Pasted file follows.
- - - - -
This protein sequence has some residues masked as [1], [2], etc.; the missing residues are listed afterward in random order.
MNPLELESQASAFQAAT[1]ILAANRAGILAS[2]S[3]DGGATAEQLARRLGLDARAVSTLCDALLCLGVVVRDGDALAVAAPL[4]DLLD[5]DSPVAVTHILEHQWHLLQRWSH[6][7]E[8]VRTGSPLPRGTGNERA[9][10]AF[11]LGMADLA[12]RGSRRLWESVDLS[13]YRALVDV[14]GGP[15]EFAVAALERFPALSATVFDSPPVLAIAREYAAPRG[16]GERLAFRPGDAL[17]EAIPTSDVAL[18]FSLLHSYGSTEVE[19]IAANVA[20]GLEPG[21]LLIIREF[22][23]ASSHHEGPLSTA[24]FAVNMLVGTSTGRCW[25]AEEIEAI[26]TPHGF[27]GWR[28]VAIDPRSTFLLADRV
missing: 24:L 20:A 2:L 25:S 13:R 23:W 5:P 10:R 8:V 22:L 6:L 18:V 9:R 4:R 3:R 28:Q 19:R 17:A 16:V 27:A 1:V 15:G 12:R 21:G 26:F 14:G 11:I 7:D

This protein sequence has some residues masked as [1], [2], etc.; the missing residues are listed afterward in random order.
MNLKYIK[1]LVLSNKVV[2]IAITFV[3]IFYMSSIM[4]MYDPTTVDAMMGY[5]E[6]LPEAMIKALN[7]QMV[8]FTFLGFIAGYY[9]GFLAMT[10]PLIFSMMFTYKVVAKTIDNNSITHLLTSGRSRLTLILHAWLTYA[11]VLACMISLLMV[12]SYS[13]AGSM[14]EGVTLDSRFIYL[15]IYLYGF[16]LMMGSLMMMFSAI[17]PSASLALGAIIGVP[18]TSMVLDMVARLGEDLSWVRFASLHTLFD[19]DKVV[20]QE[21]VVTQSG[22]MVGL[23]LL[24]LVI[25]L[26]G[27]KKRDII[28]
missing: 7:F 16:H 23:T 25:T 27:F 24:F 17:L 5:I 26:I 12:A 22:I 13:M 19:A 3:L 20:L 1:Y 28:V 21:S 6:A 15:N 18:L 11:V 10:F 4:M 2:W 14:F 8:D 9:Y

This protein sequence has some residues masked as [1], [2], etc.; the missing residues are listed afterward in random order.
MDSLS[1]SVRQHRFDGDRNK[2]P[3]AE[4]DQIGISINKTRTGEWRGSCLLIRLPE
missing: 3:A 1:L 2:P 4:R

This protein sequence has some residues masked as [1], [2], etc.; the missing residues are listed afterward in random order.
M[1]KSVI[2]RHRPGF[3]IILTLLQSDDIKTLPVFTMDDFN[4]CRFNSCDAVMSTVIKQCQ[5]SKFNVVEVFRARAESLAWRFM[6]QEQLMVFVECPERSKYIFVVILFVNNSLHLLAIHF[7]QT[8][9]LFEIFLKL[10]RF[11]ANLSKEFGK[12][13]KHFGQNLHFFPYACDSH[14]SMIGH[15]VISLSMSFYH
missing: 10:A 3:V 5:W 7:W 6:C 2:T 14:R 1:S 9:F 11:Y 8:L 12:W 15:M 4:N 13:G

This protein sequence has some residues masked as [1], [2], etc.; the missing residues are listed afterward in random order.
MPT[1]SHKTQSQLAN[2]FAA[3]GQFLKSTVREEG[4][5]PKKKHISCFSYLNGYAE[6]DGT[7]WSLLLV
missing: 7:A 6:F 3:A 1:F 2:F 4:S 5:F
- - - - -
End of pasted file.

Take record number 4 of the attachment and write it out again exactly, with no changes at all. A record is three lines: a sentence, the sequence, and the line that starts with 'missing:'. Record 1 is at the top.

This protein sequence has some residues masked as [1], [2], etc.; the missing residues are listed afterward in random order.
M[1]KSVI[2]RHRPGF[3]IILTLLQSDDIKTLPVFTMDDFN[4]CRFNSCDAVMSTVIKQCQ[5]SKFNVVEVFRARAESLAWRFM[6]QEQLMVFVECPERSKYIFVVILFVNNSLHLLAIHF[7]QT[8][9]LFEIFLKL[10]RF[11]ANLSKEFGK[12][13]KHFGQNLHFFPYACDSH[14]SMIGH[15]VISLSMSFYH
missing: 10:A 3:V 5:W 7:W 6:C 2:T 14:R 1:S 9:F 11:Y 8:L 12:W 15:M 4:N 13:G